Promoting students’ sharing of their ideas. Experiencing us (LAs) as co-learners — and understanding our intermediate role between that of instructor and peer — encourages students to entrust us with their ideas. The open sharing that is fostered by this trust is critical to developing and sustaining our practices of listening to and building on student thinking.
In the spirit of listening and being heard, this newsletter article shares the lived experiences of Seattle Pacific University Learning Assistants, adding to existing accounts of the effectiveness of LA Programs by describing what it is like to be an LA in one adaptation of the CU-Boulder LA model. We report that we (SPU LAs) are transformed by our experiences of (1) being heard and hearing others in authentic dialogue with peers and (2) learning to listen to and build on student ideas in our own teaching practice. We consider these to be the defining experiences of our participation in the LA Program, and we feel that these experiences foster an openness and enthusiasm toward ideas in our lives outside the classroom. Others who wish to provide similar experiences to their LAs — or to their students more broadly — may draw on the elements of our program that we perceive as fostering these transformative experiences.
Amy D. Robertson is a Research Assistant Professor of Physics at Seattle Pacific University. She has coordinated the Seattle Pacific University Learning Assistant Program since 2011 and teaches the Pedagogy and Prep courses for the introductory physics LAs.
Erika P. Eppard, Lisa M. Goodhew, Emily L. Maaske, Hannah C. Sabo, Faith C. Stewart, David L. Tuell, and Scott T. Wenzinger were introductory physics LAs at SPU during the 2013-2014 academic year. They span a variety of majors and interests including: physics with an interest in becoming a physics teacher, physics with an interest in pursuing a graduate degree in physics or physics education research, and physiology with an interest in pursuing a medical degree.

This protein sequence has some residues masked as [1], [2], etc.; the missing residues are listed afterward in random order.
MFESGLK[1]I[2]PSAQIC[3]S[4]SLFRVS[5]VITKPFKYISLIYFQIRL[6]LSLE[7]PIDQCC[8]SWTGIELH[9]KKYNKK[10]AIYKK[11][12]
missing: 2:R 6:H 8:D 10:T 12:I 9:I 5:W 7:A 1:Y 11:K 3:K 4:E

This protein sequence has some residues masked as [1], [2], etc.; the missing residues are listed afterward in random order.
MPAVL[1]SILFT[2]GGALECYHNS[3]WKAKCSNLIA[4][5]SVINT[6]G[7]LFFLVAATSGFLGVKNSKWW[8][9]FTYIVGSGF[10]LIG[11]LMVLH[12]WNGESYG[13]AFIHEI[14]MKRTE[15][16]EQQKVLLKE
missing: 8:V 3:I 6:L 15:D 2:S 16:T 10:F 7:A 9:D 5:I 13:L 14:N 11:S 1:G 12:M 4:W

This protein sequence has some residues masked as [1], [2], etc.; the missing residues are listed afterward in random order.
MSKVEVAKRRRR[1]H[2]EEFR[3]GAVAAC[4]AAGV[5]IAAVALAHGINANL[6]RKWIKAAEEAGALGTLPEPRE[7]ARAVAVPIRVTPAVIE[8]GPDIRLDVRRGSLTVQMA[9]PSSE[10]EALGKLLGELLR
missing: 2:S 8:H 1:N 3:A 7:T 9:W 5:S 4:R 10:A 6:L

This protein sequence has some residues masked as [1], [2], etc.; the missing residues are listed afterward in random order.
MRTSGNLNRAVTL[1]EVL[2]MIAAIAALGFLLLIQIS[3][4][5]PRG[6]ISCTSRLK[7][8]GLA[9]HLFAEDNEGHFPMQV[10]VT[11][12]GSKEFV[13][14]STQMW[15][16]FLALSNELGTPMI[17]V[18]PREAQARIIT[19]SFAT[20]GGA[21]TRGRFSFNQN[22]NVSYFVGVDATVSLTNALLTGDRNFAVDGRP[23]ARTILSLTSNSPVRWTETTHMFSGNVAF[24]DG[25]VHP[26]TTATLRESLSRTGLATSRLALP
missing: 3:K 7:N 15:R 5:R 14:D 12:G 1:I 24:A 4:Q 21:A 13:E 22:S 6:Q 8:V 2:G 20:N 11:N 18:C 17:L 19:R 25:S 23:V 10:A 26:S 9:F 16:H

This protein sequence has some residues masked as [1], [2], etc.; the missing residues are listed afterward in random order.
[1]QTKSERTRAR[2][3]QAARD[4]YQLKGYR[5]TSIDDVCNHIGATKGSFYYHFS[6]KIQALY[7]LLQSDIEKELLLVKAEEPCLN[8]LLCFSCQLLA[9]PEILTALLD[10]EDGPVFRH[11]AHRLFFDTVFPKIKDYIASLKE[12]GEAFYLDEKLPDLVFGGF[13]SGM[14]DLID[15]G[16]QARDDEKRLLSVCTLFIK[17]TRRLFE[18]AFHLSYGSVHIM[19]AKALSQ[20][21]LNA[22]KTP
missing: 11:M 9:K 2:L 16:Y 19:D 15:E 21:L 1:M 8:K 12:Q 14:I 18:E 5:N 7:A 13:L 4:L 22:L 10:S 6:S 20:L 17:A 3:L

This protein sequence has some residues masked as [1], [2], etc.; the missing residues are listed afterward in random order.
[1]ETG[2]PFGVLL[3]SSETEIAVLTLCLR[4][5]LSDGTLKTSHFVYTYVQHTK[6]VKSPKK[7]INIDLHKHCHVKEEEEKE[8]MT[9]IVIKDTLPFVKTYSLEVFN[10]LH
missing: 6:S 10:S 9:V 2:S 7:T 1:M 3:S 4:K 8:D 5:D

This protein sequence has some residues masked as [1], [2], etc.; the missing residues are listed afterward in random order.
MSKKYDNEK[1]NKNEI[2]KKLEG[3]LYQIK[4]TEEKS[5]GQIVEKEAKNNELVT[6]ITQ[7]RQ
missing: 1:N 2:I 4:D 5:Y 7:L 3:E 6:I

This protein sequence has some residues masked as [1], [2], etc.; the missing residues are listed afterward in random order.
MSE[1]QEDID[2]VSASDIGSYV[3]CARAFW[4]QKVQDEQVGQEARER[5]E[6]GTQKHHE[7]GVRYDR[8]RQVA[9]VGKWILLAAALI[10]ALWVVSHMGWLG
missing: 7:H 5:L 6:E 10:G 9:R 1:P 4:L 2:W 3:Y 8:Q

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41. N. Noddings, The Challenge to Care in Schools: An Alternative Approach to Education, 2nd ed. (Teachers College Press, New York, NY, 2005).
42. R. S. Russ, J. E. Coffey, D. Hammer and P. Hutchison, Science Education 93 (5), 875-891 (2009).
43. L. C. McDermott, American Journal of Physics 59 (4), 301-315 (1991).
44. A. D. Robertson, K. E. Gray, C. E. Lovegren, K. Rininger and S. T. Wenzinger, Physical Review Special Topics - Physics Education Research (in preparation).
45. E. Knuth and D. Peressini, Mathematics Teaching in the Middle School 6 (5), 320-325 (2001)
46. K. Brodie, Teaching and Teacher Education 27, 174-186 (2011)
47. L. Jaber, Tufts University, 2014
48. S. Michaels, Human Development 48, 136-145 (2005).
a Seattle Pacific University’s Learning Assistant Program staffs our introductory physics courses, our content courses for pre-service elementary education majors, and several of our non-majors physics courses (e.g., Physics of Sound or Nature of Science). This newsletter represents the perspectives of those LAs who staff our introductory physics courses; we will use “introductory physics LAs” and “LAs” interchangeably from this point forward.
b For example, this year, we read only two articles that presented questioning strategies: Knuth and Peressini’s “Unpacking the Nature of Discourse in Mathematics Classrooms” 45 and Brodie’s “Working with learners’ mathematical thinking: Towards a language of description for changing pedagogy”.46 The remainder of the year, we focused on theories of learning (e.g., Ref. 35-39), case studies of responsive teaching (e.g., Ref. 25 & 26), epistemic affect (e.g., Ref. 47), and culturally responsive teaching (e.g., Ref. 48).
c In articulating this scheme, we were influenced by several articles we read [e.g., Ref. 25, 26, 42, 47], by conversations with researchers who study responsive teaching, and by videos we watched [including videos from the Mathematics Teaching and Learning to Teach website, the Responsive Teaching in Science website, and the Video Resource for LA Development website].